Gary Collins, Tax Partner at Mazars, the international accountancy firm, shares his thoughts on the future of National Insurance.
It has been almost a year since the then Chancellor, George Osborne, announced a change in National Insurance contributions.
The new ruling meant that National Insurance contributions were calculated to consolidate the state pension into a so-called “single tier”. This was a new, simpler State Pension that should have made planning for retirement easier. The Treasury said the change to the rules would bring in an extra £5.5 bn a year. Yet, what this has meant in reality is that affected employees, those who were members of contracted out schemes, took a hit of 1.4 per cent on their earnings, while employers had to pay an extra 3.4 per cent in contributions.
As ever, the new regulations do not take the different circumstances of individual employees into account. Those with “portfolio careers” (who work in multiple part-time jobs, including part-time or temporary employment, freelancing and self-employment) seem to have been overlooked. Indeed, HMRC has always had difficulty in understanding this category of the population. It has been far simpler for HMRC to fit people into an “employment” box, which overlooks the benefits of self-employment or freelancing. With this in mind, the different classes of National Insurance contributions need simplifying.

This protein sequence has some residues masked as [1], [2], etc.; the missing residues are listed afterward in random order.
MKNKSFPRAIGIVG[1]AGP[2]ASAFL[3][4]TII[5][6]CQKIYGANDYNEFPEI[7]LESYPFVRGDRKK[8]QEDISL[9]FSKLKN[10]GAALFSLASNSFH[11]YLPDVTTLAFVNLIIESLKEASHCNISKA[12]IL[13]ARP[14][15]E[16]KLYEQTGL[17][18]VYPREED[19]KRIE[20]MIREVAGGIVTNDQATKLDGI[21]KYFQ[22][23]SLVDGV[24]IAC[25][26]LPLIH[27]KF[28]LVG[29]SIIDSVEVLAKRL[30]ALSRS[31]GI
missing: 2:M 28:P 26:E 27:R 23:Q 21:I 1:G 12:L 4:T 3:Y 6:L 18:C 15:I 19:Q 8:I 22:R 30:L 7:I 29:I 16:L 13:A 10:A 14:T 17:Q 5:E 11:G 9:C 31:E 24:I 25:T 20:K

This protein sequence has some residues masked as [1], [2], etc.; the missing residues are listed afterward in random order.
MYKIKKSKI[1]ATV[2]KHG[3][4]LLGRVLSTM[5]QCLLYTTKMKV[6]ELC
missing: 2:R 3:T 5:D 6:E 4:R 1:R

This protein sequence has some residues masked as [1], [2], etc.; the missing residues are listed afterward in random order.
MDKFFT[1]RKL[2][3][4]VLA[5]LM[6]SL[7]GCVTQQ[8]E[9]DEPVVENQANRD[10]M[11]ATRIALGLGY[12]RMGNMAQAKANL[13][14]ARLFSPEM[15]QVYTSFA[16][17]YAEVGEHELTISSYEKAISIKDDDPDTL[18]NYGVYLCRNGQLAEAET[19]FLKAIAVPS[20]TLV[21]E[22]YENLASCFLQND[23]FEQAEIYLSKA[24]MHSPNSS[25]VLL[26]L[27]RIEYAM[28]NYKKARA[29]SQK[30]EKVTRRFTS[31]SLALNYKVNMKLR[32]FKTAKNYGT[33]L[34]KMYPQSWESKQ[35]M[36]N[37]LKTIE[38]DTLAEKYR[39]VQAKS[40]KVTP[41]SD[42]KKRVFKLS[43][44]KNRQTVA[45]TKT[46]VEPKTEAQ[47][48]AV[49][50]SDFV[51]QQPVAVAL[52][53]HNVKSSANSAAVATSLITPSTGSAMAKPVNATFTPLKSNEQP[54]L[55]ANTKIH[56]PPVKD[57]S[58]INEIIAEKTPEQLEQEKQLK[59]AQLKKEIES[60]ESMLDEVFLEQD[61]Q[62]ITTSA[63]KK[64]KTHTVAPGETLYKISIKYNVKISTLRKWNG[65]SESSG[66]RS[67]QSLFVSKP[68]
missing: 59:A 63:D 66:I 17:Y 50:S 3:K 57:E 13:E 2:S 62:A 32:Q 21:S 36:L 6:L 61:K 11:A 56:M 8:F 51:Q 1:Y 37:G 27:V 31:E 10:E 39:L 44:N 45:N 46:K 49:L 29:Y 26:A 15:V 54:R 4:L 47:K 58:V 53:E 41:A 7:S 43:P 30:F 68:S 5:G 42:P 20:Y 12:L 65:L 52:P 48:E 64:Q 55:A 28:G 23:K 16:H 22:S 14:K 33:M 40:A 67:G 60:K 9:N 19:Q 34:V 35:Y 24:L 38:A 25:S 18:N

Going back to Osborne, one of his big ideas as Chancellor was to try to merge National Insurance with Income Tax. This, however, seems to have fallen by the wayside. Not surprising, perhaps, as National Insurance is a huge revenue stream for HMRC. Given the current political turmoil the Government is unlikely to take on fresh challenges by resurrecting the idea.
But that was then, and this is now. Who could have predicted the seismic shift in the political landscape over the last 12 months, or what it would mean for the future of National Insurance contributions for businesses?
As the Government has now committed to further austerity measures it is unlikely that regulation around National Insurance will loosen. On the contrary, I think we are set to see more policing and enforcement as the Treasury tries to cut down on borrowing and maximise revenues.
If National Insurance is to stay, it needs to be simplified. The different classes of contributions are mystifying and need clarification. An alignment with Income Tax is needed to make the system seem fairer, and the burden of red tape should be cut away. Only then will businesses continue to have confidence in a system which has been treated with ever-increasing caution by small businesses and the self-employed for some years now.